Previous columns have looked at stereotyping of other countries in pop music. One might think that Germany might suffer particularly here from a British perspective. At the time that pop music was coming of age, popular British culture was still full of an endless re-telling of World War 2. Films like The Dam-busters, or Reach For the Sky, or The Great Escape, packed the cinemas and were routinely shown on TV (In a 2006 UK poll regarding the family film that TV viewers would most want to see on Christmas Day, The Great Escape was  the first choice of male viewers). Children’s comics had strip cartoons of British pilots saying things like “Take that, you square-headed  sausage nosher" as they shot down another Messerschmitt.

This  constant re-run of the past was kept going for decades , satirised by Sparks in their 1972 song  Girl from Germany:Oh, no! Bring her home and the folks look ill. My word, they can't forget, they never will. They can hear the storm-troops on our lawn when I show her in and the Fuehrer is alive and well  in our panelled den “. In such a vein , I once had an elderly relative who would not allow two particular  words to be said in his presence: ‘German’ and ‘pregnant’.  It can still suddenly crop up in unlikely contexts. In a recent discussion about Eurovision between music critic Charles Shaar Murray and Cheryl Baker of Bucks Fizz, Murray made the curious remark that ‘If the Nazis had won, all popular music would sound like this (ie Eurovision).’  Oompah music   = a totalitarian and racist ideology. Hmm.

Yet this perspective didn’t seem to figure much  in pop songs , outside of football chants. In fact, in the early days of pop music Germany hardly figured at all, odd given the significance of Hamburg for the Beatles and the British beat boom and the continued popularity in Germany of artists that vanished from popular consciousness here years ago. (Even now in somewhere like Stuttgart or Munster you might see a poster for a concert by Stan Webb’s Chicken Shack or Alvin Lee). There seemed plenty there  to inspire songs -  castles with towers and battlements perched above the Rhine like  pictures  in a children’ fairy story,  outdoor markets on cobbled streets and the  Gothic Cathedral of a city like Cologne. Yet there seemed few equivalents for Germany of songs like Mary Chapin Carpenter’s What If  We Went to Italy, or Bonnie Tyler’s Lost in France, or even Sylvia’s Viva Espana. Horst Jankowski’s  jaunty piano hit  from 1965 A Walk in the Black Forest, didn’t really count – and unfortunately was a decade too early to be the musical  accompaniment to the classic 70’s English  (with a Germanic tone)  dinner party of cheese fondue, Black Forest gateau and Blue Nun wine. Mmm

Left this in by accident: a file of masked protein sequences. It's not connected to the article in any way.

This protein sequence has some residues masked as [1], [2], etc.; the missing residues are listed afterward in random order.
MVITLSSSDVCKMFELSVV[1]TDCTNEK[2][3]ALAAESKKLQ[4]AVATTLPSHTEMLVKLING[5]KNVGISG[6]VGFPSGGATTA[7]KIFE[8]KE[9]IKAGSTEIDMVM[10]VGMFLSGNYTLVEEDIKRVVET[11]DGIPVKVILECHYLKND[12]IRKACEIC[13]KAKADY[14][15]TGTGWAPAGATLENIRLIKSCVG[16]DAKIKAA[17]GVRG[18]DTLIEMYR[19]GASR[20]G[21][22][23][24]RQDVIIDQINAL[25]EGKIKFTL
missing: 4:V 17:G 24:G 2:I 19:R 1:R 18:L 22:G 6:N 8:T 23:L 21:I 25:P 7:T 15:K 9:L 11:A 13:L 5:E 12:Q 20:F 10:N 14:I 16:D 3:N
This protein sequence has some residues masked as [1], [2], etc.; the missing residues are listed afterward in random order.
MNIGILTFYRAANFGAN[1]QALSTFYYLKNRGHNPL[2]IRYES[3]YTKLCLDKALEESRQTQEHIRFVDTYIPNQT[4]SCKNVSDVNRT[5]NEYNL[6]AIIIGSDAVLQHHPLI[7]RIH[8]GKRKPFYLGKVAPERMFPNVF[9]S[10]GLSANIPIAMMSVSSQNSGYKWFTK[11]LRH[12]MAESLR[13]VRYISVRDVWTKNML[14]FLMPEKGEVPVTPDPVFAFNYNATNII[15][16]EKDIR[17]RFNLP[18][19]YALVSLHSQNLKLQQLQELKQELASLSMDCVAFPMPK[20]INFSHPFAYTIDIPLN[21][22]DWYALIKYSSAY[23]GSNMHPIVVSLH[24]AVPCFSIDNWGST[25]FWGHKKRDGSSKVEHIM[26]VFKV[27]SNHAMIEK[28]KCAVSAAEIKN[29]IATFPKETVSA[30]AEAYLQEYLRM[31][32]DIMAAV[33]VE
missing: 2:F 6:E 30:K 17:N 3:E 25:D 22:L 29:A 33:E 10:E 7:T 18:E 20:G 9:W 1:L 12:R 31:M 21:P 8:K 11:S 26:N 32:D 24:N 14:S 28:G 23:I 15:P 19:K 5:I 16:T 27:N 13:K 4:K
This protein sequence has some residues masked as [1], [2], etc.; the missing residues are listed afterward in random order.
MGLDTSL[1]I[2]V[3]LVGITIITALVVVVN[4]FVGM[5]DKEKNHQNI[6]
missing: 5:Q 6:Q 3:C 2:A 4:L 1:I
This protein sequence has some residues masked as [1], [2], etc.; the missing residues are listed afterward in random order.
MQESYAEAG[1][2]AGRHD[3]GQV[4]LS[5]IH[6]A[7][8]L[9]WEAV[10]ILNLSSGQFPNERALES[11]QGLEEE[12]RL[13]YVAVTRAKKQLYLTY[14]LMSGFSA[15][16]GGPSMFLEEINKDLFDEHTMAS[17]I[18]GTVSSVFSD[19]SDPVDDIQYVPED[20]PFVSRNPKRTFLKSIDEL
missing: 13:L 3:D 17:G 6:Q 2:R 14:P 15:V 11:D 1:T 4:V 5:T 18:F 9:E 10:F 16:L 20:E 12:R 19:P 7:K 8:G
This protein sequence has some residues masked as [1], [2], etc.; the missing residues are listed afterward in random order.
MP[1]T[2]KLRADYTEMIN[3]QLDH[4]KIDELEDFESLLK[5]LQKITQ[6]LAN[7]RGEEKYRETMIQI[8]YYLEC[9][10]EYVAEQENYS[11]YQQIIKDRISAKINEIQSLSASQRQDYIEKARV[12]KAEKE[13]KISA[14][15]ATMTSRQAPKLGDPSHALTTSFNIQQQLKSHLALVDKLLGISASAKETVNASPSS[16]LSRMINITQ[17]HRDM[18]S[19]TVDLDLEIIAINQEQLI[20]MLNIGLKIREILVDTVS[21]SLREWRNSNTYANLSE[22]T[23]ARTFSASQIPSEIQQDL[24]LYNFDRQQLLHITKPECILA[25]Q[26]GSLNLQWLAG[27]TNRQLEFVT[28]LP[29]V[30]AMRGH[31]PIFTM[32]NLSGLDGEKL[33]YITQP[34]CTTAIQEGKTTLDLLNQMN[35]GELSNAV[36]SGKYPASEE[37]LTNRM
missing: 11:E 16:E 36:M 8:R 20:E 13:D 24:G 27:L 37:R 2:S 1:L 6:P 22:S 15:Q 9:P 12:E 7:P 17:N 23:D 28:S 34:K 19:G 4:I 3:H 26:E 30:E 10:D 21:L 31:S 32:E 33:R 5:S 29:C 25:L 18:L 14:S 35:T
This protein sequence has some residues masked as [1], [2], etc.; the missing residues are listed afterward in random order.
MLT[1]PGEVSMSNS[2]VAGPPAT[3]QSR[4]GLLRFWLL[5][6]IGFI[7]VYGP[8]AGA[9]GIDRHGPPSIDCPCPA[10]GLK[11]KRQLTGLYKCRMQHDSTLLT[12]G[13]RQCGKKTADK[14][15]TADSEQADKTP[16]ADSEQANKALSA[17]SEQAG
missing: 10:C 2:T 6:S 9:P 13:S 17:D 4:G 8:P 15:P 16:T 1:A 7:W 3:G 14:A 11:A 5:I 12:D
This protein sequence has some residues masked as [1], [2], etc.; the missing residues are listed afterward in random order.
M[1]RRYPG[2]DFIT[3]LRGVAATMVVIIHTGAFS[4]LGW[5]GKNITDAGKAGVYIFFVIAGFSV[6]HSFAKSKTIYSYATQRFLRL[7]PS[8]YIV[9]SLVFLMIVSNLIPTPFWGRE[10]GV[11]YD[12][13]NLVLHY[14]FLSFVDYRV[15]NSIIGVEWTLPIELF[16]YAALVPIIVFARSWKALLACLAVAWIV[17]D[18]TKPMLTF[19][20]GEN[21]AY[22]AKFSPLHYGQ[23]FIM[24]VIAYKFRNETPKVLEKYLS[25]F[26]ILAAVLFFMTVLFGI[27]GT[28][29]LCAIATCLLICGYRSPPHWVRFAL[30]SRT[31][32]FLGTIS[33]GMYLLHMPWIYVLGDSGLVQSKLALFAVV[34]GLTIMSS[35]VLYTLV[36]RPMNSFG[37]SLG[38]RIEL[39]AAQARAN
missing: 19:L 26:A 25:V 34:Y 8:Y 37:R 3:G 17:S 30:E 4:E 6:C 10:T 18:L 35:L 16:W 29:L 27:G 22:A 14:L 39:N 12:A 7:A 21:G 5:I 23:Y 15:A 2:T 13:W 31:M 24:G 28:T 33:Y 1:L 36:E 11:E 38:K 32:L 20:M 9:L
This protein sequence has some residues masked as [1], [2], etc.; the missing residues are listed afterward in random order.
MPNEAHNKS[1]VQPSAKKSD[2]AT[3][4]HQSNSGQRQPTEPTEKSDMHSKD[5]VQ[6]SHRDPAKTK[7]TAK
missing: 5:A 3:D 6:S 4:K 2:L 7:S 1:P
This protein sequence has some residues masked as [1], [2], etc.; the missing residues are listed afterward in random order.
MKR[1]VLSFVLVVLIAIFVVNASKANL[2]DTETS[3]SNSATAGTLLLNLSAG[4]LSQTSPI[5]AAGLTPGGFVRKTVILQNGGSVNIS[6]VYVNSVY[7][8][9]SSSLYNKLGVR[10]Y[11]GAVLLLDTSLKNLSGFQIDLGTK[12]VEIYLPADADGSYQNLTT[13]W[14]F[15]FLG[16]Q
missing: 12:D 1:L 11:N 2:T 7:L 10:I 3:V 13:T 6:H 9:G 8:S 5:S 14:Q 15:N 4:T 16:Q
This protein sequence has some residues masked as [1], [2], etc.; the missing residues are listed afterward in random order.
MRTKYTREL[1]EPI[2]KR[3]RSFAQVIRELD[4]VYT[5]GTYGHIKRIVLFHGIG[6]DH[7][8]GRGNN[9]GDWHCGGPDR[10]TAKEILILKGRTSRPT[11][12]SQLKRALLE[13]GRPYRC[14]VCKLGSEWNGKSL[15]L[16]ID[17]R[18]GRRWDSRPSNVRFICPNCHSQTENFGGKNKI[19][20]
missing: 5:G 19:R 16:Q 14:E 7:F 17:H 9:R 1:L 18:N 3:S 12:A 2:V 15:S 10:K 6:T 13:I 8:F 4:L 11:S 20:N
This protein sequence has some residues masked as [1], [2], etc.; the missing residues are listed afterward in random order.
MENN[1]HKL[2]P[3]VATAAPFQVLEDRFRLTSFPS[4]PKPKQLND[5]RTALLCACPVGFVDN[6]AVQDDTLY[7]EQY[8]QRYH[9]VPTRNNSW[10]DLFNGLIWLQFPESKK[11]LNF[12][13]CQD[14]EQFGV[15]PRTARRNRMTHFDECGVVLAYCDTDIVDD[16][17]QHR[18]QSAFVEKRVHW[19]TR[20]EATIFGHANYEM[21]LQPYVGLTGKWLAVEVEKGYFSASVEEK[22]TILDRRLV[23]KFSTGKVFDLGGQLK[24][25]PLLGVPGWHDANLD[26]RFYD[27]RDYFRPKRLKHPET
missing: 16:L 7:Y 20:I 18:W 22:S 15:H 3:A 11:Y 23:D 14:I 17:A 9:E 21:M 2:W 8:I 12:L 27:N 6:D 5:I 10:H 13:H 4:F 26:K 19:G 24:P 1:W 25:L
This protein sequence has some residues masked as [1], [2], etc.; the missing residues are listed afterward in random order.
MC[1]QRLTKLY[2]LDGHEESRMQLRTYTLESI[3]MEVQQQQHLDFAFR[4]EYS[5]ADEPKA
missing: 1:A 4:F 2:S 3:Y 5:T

As time passed, this did change. As mentioned before, Berlin as a city has inspired plenty of musical tributes -  from Lou Reed and Bowie to Japan and Rufus Wainwright -  but other towns have attracted less musical attention. Regina Spektor did a song called Dusseldorf, but it wasn't really about the place, any more than Ben Folds’ Cologne gives the listener any sense of that city. A much more evocative piece was Randy Newman’s In Germany Before the War, also set in Dusseldorf and based on a serial killer of the 1930’s. The song has been covered by others, including Katie Melua, but Newman’s version best conveys the underlying creepiness.

The song here from 2006- Germany -  by American duo Ghost Mice gives a rather different perspective, a kind of Bill Bryson-type travelogue with an infectious hoe-down backing. The words, tumbling out before the music finishes, cover a quick backpackers’ tour, taking in a cathedral city bombed in World War 2 - maybe Cologne-, fairy tale castles, the Rhine and a passing mention of Slaughterhouse 5, Kurt Vonnegut’s novel on the fire bombing of Dresden. The song comes from their album Europe, a musical chronicle of the pair’s travels across several countries, apparently done on $10 dollars a day. It sounds an interesting, if hard-going, trip.